As a writing instructor, I have the honor of listening to students complain about learning to write according to a system of formal essay requirements and language expectations. Most of their reactions are expressed in terms that suggest writing is a foreign structure of communication, and seem to have a difficult time in processing the information found in college-level text, yet they process and interpret images found in ads, made for TV movies, and video's accurately and efficiently.
In discussing this phenomenon with other teachers, the subject of brain evolution came up, and I began to wonder if the preference to process imagery rather than text would indicate an evolution of the brain in process at this particular point in our development, and in direct response to our increasingly visually oriented society.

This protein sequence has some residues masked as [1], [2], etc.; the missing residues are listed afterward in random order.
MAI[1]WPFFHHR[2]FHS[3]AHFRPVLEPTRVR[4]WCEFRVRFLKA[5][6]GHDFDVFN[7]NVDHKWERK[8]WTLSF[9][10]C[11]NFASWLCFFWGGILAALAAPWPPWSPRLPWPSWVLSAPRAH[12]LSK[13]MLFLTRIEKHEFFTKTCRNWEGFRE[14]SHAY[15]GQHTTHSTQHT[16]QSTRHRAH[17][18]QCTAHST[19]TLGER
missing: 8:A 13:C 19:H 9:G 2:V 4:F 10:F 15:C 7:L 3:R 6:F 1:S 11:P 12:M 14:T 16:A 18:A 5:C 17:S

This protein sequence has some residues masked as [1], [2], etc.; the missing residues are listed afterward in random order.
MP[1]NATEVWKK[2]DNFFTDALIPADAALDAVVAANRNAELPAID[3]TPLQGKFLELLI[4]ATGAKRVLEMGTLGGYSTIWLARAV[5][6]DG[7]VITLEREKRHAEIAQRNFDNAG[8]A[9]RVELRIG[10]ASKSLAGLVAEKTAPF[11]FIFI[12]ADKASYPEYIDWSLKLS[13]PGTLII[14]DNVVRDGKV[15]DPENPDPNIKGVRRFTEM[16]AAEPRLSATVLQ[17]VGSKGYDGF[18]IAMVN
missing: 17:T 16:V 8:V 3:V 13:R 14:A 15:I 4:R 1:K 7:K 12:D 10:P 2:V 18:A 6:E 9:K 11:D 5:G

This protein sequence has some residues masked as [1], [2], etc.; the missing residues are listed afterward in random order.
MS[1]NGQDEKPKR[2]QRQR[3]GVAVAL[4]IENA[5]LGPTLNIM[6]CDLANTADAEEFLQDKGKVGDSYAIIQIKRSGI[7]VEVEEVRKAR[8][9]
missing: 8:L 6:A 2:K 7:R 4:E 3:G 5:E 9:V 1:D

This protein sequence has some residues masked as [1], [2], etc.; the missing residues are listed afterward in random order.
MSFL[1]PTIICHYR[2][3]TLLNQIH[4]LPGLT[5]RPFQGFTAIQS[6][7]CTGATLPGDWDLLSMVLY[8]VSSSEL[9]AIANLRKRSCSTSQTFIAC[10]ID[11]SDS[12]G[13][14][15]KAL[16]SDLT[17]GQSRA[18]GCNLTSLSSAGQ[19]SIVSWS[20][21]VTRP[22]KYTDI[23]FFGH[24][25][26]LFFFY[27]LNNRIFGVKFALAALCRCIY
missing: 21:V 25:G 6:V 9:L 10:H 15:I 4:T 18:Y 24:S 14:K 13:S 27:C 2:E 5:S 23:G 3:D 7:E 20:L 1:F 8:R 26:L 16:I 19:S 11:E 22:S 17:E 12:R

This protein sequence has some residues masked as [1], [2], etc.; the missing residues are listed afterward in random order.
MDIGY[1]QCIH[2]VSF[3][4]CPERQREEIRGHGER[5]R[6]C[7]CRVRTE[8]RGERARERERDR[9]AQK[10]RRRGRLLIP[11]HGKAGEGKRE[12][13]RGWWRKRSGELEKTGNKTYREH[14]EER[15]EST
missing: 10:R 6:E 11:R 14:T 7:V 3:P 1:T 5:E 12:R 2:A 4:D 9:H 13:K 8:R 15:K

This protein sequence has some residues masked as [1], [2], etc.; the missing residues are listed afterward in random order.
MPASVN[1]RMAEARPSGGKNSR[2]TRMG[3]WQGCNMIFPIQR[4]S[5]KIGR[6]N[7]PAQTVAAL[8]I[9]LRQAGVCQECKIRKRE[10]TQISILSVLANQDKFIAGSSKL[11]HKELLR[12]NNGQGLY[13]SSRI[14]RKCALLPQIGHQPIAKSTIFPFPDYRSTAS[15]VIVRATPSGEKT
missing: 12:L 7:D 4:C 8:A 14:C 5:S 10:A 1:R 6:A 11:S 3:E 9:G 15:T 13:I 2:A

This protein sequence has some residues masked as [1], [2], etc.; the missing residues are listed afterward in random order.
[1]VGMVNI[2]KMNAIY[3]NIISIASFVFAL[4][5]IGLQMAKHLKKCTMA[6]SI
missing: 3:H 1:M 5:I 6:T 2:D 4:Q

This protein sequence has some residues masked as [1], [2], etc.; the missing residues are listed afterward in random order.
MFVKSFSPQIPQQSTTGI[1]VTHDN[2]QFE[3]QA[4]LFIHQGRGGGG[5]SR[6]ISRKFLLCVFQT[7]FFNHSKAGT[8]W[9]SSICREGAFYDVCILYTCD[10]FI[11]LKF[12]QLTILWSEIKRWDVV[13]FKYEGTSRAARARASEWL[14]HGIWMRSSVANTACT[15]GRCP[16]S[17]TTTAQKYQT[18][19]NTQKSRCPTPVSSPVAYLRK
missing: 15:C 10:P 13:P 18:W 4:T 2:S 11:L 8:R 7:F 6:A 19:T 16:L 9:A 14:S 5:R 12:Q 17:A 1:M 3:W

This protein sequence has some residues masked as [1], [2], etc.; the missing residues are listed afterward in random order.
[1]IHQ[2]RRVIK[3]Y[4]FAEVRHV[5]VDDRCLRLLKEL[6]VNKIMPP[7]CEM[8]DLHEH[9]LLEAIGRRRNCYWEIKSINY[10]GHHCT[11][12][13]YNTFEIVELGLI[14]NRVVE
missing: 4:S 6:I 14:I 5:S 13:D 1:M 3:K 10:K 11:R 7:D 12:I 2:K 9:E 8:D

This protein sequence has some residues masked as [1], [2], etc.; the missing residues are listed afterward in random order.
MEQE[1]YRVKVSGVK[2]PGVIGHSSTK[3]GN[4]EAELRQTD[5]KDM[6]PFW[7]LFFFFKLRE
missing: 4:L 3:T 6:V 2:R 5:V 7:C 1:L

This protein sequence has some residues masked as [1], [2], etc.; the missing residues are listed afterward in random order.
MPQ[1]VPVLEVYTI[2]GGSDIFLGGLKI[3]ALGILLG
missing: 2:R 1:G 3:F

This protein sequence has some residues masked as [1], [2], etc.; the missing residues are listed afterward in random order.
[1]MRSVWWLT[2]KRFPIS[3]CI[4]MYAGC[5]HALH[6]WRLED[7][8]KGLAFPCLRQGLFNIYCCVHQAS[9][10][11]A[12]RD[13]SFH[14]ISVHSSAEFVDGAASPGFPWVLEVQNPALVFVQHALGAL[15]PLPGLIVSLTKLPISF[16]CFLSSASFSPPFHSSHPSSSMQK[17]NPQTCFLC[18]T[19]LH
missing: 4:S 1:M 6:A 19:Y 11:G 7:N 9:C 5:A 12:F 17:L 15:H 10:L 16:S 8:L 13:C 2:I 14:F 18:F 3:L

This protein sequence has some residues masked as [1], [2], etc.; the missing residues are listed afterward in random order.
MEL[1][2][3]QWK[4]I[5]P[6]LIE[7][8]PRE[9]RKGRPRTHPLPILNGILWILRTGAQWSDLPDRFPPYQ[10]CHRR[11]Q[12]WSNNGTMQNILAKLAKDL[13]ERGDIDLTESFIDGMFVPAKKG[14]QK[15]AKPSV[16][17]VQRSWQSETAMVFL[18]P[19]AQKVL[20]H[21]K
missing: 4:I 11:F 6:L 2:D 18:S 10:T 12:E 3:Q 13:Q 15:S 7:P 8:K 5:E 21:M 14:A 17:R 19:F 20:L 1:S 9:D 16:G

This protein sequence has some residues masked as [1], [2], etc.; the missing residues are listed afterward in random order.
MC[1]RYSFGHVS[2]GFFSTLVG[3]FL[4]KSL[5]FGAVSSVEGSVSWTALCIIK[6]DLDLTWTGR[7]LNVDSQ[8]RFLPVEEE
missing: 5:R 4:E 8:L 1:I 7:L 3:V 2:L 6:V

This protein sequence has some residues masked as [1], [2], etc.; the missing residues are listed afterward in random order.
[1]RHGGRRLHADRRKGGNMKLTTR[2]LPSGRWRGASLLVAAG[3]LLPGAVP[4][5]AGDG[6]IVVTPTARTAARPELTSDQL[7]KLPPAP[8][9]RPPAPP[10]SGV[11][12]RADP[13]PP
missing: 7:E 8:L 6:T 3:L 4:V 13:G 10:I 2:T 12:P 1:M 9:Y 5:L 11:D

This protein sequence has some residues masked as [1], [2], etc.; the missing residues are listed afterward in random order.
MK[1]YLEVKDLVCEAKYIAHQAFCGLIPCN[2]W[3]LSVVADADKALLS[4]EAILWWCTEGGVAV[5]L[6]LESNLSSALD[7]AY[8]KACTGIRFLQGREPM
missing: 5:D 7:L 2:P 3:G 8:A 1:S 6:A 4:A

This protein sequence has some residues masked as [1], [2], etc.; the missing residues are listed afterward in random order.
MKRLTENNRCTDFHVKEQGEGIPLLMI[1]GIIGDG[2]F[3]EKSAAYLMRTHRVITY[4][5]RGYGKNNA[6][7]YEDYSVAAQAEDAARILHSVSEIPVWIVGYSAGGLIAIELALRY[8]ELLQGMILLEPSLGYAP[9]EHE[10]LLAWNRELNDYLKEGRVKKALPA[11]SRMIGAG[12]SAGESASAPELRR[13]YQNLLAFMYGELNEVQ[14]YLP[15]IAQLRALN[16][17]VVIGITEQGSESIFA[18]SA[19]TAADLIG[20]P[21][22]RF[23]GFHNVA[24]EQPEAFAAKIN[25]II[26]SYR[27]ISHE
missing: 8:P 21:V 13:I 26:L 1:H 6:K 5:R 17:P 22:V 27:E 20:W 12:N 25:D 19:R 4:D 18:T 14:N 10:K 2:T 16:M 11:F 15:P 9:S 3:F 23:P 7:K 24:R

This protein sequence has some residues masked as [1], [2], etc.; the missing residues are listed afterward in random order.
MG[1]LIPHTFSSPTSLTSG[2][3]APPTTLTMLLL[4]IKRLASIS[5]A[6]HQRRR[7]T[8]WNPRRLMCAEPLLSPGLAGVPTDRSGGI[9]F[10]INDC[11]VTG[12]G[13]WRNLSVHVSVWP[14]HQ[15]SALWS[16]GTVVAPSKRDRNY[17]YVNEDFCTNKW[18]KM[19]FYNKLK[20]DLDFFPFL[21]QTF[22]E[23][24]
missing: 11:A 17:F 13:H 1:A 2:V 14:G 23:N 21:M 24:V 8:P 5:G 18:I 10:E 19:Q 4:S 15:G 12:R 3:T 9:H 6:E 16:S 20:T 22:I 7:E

We prize an authentic textual voice created in the "unconscious," but we also prize the appropriate use of formal language structure. Herein lies the dilemma. If students are not comfortable on a "gut-level" with language structures, how can they develop an authentic "voice?" How does the evolution of the brain affect their ability to acquire these linguistic structures?
If brain evolution is occuring now, as studies suggest, then we must consider new ways to translate written language systems into a system of signs that students can understand and use.
I would greatly appreciate responses to this problem because I would like to be a more efficient writing instructor, and this goal entails creative pedogogical techniques.